In Practice Leasing versus Borrowing

If borrowing money to buy an asset and leasing the asset are both variations on debt, why might a firm choose one over the other? We can think of several factors that may sway firms in this choice:

1. Service Reasons: In some cases, the lessor of an asset will bundle service agreements with the lease agreement and offer to provide the lessee with service support during the life of the lease. If this service is unique, either because of the lessor's reputation or because the lessor is also the manufacturer of the asset, and if the cost of obtaining this service separately is high, the firm may choose to lease rather than buy the asset. IBM, for instance, has traditionally leased computers to users, with an offer to service them when needed.

2. Flexibility: Some lease agreements provide the lessee with the option to exchange the asset for a different or upgraded version during the life of the lease. This flexibility is particularly valuable when the firm is unsure of its needs and when technology changes rapidly. Flexibility is also useful when the asset is required for a period much shorter than the life of the asset, since buying the asset and selling it again is expensive in terms of transactions time and cost.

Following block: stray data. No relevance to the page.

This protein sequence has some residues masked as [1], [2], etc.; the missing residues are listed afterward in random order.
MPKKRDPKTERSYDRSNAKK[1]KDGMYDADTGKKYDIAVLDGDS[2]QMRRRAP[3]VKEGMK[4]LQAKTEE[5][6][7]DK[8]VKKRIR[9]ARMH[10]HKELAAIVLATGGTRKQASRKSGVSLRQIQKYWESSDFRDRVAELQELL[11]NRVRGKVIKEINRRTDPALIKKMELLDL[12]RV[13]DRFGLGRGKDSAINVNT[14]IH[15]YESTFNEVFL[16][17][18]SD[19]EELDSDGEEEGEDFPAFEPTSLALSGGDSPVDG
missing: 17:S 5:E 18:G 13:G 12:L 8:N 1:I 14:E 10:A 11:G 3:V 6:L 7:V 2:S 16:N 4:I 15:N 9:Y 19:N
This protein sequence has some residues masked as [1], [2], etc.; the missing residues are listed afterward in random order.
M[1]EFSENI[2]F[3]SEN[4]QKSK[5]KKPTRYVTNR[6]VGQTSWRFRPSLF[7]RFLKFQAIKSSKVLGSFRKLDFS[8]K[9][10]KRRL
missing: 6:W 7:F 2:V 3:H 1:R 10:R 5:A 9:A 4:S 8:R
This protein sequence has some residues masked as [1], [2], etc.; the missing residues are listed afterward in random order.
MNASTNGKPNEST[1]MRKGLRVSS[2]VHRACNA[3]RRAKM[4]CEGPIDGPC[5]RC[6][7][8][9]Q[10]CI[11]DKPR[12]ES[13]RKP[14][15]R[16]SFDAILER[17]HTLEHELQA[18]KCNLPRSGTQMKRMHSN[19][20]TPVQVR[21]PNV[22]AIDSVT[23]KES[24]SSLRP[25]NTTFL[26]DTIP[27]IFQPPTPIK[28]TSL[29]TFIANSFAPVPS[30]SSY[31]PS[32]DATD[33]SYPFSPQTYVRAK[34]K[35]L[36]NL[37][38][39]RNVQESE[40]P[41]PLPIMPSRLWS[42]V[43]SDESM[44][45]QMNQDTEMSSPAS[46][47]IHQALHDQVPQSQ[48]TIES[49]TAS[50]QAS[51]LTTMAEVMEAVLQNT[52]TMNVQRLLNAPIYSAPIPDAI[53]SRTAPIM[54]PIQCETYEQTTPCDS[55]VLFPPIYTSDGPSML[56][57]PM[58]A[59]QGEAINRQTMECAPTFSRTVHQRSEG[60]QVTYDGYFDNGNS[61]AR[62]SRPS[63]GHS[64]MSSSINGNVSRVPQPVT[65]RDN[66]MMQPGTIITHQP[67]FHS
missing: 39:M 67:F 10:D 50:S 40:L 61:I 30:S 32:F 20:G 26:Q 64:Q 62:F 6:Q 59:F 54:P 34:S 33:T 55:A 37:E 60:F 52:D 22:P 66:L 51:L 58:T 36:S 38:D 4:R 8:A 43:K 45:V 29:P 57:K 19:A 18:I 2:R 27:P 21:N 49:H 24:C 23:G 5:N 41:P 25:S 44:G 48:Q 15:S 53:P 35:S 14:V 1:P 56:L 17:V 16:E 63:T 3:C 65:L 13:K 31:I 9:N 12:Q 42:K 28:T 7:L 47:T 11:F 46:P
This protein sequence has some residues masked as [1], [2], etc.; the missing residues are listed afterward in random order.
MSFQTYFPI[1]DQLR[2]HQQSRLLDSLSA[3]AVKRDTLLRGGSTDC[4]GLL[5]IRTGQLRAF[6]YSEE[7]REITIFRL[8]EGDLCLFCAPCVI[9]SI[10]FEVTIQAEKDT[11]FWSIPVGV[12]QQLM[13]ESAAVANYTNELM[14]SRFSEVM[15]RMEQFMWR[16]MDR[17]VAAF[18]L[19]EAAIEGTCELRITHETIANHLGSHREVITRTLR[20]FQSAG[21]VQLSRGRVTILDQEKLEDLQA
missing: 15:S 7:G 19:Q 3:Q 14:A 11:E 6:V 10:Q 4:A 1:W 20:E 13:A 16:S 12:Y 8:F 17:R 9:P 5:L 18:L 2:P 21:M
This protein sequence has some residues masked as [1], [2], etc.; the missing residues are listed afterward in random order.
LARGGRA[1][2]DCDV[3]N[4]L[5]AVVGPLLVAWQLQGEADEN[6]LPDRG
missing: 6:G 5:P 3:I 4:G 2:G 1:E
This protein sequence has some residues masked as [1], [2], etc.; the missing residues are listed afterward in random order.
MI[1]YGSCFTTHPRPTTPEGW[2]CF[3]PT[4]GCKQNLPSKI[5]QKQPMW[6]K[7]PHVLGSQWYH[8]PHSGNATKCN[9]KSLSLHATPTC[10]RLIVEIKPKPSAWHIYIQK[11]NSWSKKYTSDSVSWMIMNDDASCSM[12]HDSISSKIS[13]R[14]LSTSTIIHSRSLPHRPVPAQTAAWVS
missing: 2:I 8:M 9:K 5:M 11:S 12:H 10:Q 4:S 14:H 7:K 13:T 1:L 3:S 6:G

3. Tax Reasons: The classic reason provided for leasing is that different entities face different tax rates. An entity with a high tax rate buys an asset and leases it to one with no or a low tax rate. By doing so, the lessor obtains the tax benefits, which are greater because of its higher tax rate. The lessee, in turn, gets the use of the asset and also gains by sharing in some of the tax benefits.

In addition, if a lease qualifies as an operating lease, it essentially operates as off-balance sheet debt and may make firms that use it look safer to the careless analyst. If firms consider leasing as an alternative to borrowing, the choice becomes primarily a financial one. Operating leases create lease obligations to the firm and these obligations are tax deductible. The present value of these after-tax lease obligations has to be weighed against the present value of the after-tax cash flows that would have been generated if the firm had borrowed the money and bought the asset instead. The after-tax cash flows from borrowing and buying the asset have to include not only the interest and principal payments on the debt, but also the tax benefits accruing from depreciation from owning the asset and the expected value of the asset at the end of operations.

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